Ledecky Wins Third Consecutive 800 Freestyle Gold Medal

Next up, Katie Ledecky dove into the pool for her final race at the 2020 Tokyo Olympic Games. Since she burst onto the scene at the 2012 London Olympic Games, swimming away with the 800 free gold medal, the race has long been her comfort zone — the longer the better (she also won the women’s 1,500 freestyle earlier in this Olympic meet).

So it was no surprise that the 24-year-old Stanford graduate led the 800 from start to finish, winning her seventh Olympic gold medal in 8:12.57.

But it was not the dominant performance that Ledecky has exhibited in the past, thanks to Australian rival Ariarne Titmus, who beat Ledecky for gold in the 400 freestyle earlier this week. The two have developed a Federer-Nadal-type rivalry in the pool — pushing each other while maintaining a friendship and mutual respect. 

In the 800, Titmus swam the final 100 meters over one second faster than Ledecky and finished in 8:13.83. In her two previous wins in the 800, Ledecky has beaten her closest rivals by 4 seconds (Rio) and 12 seconds (London).

“Ariarne made it tough,” said Ledecky, who added that it was also fun to race such a close rival. “I just trusted myself, trusted that I could pull it out and swim it whatever way I needed to.”

Ledecky knew her friend would be “lurking there the whole time.”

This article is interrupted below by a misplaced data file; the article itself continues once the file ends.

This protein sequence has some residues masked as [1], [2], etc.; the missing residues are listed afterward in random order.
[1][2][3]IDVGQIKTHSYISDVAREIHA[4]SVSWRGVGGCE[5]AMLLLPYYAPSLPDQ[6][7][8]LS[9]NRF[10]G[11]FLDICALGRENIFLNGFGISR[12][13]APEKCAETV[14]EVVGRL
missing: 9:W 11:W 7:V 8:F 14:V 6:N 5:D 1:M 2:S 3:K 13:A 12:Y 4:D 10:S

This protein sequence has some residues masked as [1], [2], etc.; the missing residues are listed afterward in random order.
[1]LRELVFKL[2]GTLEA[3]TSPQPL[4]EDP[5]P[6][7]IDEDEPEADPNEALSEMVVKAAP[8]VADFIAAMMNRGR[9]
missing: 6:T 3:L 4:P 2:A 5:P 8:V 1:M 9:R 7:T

“I knew I had to have a little gap,” explained Ledecky, “because if we were neck and neck going into the last 100, I know she has that finish.”

For Titmus, whose stroke favors the shorter freestyle races, like the 200 and 400 (both of which she won here in Tokyo), Ledecky is in “a class of her own” in the 800. 

This was Ledecky’s third consecutive Olympic gold medal in the 800. It was a statistic that she first heard two years ago: no one has ever three-peated in the women’s 800 freestyle.

“That's been in the back of my mind for so many years now, both in a good way and [bad],” she said. “Sometimes that thought gets to you a little and you think, ‘I wonder if there’s a reason why people have trouble three-peating.’”

The 2020 Olympic Games were arguably Ledecky’s toughest yet. She came to Tokyo as a heavy favorite to win every race she entered. And with the addition of the women’s 1,500 freestyle to the Olympic program, she was swimming far more meters than she ever had before at an Olympic Games. Not to mention the global pandemic that postponed the Games for a year and threw the world into turmoil.

Ledecky opened the 2020 Olympic Games by finishing second to Titmus in the 400 free, then missing the podium altogether in the 200 free. But she won two Olympic gold medals too, and a she anchored the U.S. women’s 4x200 freestyle relay to a silver, almost catching the winner (China).

“I'm really happy,” Ledecky said when asked to assess her meet. “I just wanted to end on a really good note. I knew it would linger with me if I ended on a bad note. So I just tried to use that as motivation to finish on the best note possible.”

After taking a break, Ledecky will dive into the pool again to train for the 2024 Olympic Games, which will be her fourth.

“I’m definitely going through Paris,” she said, “and maybe beyond, we’ll see.”

Want to follow Team USA athletes during the Olympic Games Tokyo 2020? Visit TeamUSA.org/Tokyo2020 to view the medal table, results and competition schedule.

Peggy Shinn

An award-winning freelance writer based in Vermont, Peggy Shinn has covered six Olympic Games. She has contributed to TeamUSA.org since its inception in 2008.